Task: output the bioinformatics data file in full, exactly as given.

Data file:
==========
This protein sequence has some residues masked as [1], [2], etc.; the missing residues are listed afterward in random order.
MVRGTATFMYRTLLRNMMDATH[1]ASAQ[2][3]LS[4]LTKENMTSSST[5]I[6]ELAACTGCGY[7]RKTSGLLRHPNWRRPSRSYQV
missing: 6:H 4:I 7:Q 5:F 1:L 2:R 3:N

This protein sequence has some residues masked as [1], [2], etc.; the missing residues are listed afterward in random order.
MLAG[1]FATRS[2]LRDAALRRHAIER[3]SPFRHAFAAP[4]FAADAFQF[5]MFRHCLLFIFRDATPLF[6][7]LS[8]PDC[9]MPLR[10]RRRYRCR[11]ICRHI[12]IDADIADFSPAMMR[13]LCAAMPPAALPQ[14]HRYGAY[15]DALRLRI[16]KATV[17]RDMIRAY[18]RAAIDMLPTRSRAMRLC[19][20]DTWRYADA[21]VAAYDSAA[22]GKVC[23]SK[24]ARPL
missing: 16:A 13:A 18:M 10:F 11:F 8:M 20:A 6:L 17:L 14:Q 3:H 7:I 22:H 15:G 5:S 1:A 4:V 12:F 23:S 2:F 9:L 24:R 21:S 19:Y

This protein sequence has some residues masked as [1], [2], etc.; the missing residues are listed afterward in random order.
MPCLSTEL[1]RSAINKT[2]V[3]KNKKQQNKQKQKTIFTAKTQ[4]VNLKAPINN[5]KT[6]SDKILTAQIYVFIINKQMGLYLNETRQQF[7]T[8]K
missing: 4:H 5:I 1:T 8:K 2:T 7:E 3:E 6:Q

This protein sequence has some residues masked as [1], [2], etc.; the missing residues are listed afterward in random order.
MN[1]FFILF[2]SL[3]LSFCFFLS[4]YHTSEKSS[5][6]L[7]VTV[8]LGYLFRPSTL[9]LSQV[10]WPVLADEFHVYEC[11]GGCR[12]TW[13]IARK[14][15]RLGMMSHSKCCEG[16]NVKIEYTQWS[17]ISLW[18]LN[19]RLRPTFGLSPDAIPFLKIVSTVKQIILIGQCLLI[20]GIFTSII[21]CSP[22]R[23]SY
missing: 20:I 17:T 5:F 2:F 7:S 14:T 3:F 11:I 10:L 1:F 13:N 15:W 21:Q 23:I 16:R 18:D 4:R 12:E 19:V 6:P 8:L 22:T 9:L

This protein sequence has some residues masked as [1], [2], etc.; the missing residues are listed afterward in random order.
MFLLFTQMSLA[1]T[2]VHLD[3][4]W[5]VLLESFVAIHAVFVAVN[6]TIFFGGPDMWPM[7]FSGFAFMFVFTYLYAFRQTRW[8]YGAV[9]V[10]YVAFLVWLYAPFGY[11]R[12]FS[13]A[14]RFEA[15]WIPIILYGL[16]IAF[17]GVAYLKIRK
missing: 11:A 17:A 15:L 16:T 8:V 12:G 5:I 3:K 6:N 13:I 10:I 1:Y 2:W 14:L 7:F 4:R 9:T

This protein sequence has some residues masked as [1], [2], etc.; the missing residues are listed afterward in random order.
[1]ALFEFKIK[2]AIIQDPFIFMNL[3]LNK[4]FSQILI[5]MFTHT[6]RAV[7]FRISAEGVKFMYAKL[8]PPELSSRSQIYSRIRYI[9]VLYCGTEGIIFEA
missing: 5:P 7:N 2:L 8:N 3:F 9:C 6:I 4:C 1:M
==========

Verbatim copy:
This protein sequence has some residues masked as [1], [2], etc.; the missing residues are listed afterward in random order.
MVRGTATFMYRTLLRNMMDATH[1]ASAQ[2][3]LS[4]LTKENMTSSST[5]I[6]ELAACTGCGY[7]RKTSGLLRHPNWRRPSRSYQV
missing: 6:H 4:I 7:Q 5:F 1:L 2:R 3:N

This protein sequence has some residues masked as [1], [2], etc.; the missing residues are listed afterward in random order.
MLAG[1]FATRS[2]LRDAALRRHAIER[3]SPFRHAFAAP[4]FAADAFQF[5]MFRHCLLFIFRDATPLF[6][7]LS[8]PDC[9]MPLR[10]RRRYRCR[11]ICRHI[12]IDADIADFSPAMMR[13]LCAAMPPAALPQ[14]HRYGAY[15]DALRLRI[16]KATV[17]RDMIRAY[18]RAAIDMLPTRSRAMRLC[19][20]DTWRYADA[21]VAAYDSAA[22]GKVC[23]SK[24]ARPL
missing: 16:A 13:A 18:M 10:F 11:F 8:M 20:A 6:L 17:L 14:Q 3:H 7:I 22:H 15:G 5:S 1:A 4:V 12:F 23:S 2:F 9:L 24:R 21:S 19:Y

This protein sequence has some residues masked as [1], [2], etc.; the missing residues are listed afterward in random order.
MPCLSTEL[1]RSAINKT[2]V[3]KNKKQQNKQKQKTIFTAKTQ[4]VNLKAPINN[5]KT[6]SDKILTAQIYVFIINKQMGLYLNETRQQF[7]T[8]K
missing: 4:H 5:I 1:T 8:K 2:T 7:E 3:E 6:Q

This protein sequence has some residues masked as [1], [2], etc.; the missing residues are listed afterward in random order.
MN[1]FFILF[2]SL[3]LSFCFFLS[4]YHTSEKSS[5][6]L[7]VTV[8]LGYLFRPSTL[9]LSQV[10]WPVLADEFHVYEC[11]GGCR[12]TW[13]IARK[14][15]RLGMMSHSKCCEG[16]NVKIEYTQWS[17]ISLW[18]LN[19]RLRPTFGLSPDAIPFLKIVSTVKQIILIGQCLLI[20]GIFTSII[21]CSP[22]R[23]SY
missing: 20:I 17:T 5:F 2:F 7:S 14:T 3:F 11:I 10:L 1:F 13:N 15:W 21:Q 23:I 16:R 18:D 4:R 12:E 19:V 6:P 8:L 22:T 9:L

This protein sequence has some residues masked as [1], [2], etc.; the missing residues are listed afterward in random order.
MFLLFTQMSLA[1]T[2]VHLD[3][4]W[5]VLLESFVAIHAVFVAVN[6]TIFFGGPDMWPM[7]FSGFAFMFVFTYLYAFRQTRW[8]YGAV[9]V[10]YVAFLVWLYAPFGY[11]R[12]FS[13]A[14]RFEA[15]WIPIILYGL[16]IAF[17]GVAYLKIRK
missing: 11:A 17:A 15:L 16:T 8:V 12:G 5:I 3:K 6:N 13:I 10:I 1:Y 2:W 14:L 7:F 4:R 9:T

This protein sequence has some residues masked as [1], [2], etc.; the missing residues are listed afterward in random order.
[1]ALFEFKIK[2]AIIQDPFIFMNL[3]LNK[4]FSQILI[5]MFTHT[6]RAV[7]FRISAEGVKFMYAKL[8]PPELSSRSQIYSRIRYI[9]VLYCGTEGIIFEA
missing: 5:P 7:N 2:L 8:N 3:F 9:C 6:I 4:C 1:M